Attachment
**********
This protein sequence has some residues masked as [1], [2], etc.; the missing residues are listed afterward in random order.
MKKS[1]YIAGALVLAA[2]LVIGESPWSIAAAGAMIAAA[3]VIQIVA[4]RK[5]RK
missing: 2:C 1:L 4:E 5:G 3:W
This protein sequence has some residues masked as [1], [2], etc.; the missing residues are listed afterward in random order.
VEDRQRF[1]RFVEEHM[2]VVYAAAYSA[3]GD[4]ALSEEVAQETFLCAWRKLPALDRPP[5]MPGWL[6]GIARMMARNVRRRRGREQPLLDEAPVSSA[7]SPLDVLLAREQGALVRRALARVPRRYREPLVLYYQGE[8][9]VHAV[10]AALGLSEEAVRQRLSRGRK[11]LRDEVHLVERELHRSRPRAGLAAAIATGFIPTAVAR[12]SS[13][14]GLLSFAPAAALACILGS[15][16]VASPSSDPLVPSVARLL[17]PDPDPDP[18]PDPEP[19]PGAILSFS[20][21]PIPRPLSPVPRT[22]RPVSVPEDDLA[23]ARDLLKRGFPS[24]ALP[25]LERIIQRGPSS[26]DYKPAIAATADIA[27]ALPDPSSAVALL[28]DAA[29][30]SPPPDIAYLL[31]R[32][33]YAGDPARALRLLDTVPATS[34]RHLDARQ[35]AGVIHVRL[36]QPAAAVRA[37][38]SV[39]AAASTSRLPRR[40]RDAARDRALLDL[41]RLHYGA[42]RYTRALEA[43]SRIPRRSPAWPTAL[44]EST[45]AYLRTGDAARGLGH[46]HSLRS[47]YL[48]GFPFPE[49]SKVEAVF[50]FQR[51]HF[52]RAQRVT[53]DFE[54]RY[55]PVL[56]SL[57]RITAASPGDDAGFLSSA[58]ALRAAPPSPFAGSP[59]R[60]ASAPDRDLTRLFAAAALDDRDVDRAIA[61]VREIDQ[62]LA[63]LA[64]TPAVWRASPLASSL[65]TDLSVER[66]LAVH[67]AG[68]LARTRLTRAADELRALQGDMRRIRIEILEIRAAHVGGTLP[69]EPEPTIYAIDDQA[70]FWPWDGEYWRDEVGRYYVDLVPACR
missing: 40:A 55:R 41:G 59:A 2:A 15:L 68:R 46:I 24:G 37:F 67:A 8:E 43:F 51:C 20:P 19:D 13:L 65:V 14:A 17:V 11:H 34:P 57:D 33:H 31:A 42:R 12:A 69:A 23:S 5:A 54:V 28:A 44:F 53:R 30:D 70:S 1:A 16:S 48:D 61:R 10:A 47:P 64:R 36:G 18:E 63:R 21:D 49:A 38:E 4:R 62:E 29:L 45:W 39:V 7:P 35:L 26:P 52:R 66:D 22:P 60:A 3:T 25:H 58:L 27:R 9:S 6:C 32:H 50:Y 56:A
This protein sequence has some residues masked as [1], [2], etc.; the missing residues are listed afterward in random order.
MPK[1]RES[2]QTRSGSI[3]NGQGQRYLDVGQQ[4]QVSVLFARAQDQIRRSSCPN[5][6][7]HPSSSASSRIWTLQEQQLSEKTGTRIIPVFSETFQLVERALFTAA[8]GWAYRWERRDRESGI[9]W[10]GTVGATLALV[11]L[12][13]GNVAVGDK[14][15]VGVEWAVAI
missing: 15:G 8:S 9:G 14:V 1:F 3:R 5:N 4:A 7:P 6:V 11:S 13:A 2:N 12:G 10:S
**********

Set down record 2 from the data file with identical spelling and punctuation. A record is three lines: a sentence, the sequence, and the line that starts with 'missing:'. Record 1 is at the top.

This protein sequence has some residues masked as [1], [2], etc.; the missing residues are listed afterward in random order.
VEDRQRF[1]RFVEEHM[2]VVYAAAYSA[3]GD[4]ALSEEVAQETFLCAWRKLPALDRPP[5]MPGWL[6]GIARMMARNVRRRRGREQPLLDEAPVSSA[7]SPLDVLLAREQGALVRRALARVPRRYREPLVLYYQGE[8][9]VHAV[10]AALGLSEEAVRQRLSRGRK[11]LRDEVHLVERELHRSRPRAGLAAAIATGFIPTAVAR[12]SS[13][14]GLLSFAPAAALACILGS[15][16]VASPSSDPLVPSVARLL[17]PDPDPDP[18]PDPEP[19]PGAILSFS[20][21]PIPRPLSPVPRT[22]RPVSVPEDDLA[23]ARDLLKRGFPS[24]ALP[25]LERIIQRGPSS[26]DYKPAIAATADIA[27]ALPDPSSAVALL[28]DAA[29][30]SPPPDIAYLL[31]R[32][33]YAGDPARALRLLDTVPATS[34]RHLDARQ[35]AGVIHVRL[36]QPAAAVRA[37][38]SV[39]AAASTSRLPRR[40]RDAARDRALLDL[41]RLHYGA[42]RYTRALEA[43]SRIPRRSPAWPTAL[44]EST[45]AYLRTGDAARGLGH[46]HSLRS[47]YL[48]GFPFPE[49]SKVEAVF[50]FQR[51]HF[52]RAQRVT[53]DFE[54]RY[55]PVL[56]SL[57]RITAASPGDDAGFLSSA[58]ALRAAPPSPFAGSP[59]R[60]ASAPDRDLTRLFAAAALDDRDVDRAIA[61]VREIDQ[62]LA[63]LA[64]TPAVWRASPLASSL[65]TDLSVER[66]LAVH[67]AG[68]LARTRLTRAADELRALQGDMRRIRIEILEIRAAHVGGTLP[69]EPEPTIYAIDDQA[70]FWPWDGEYWRDEVGRYYVDLVPACR
missing: 40:A 55:R 41:G 59:A 2:A 15:L 68:R 46:I 24:G 37:F 67:A 8:E 43:F 51:C 20:P 19:D 13:L 65:V 14:A 17:V 11:H 34:P 57:D 33:H 31:A 42:R 12:A 69:A 23:S 5:A 54:V 28:A 44:F 53:R 30:D 70:S 1:A 16:S 48:D 61:R 10:A 47:P 64:R 36:G 18:E 63:R 21:D 49:A 38:E 4:R 62:E 29:L 45:W 39:V 7:P 35:L 26:P 52:R 66:D 22:P 60:A 3:T 25:H 58:L 27:R 9:S 6:C 32:H 50:Y 56:A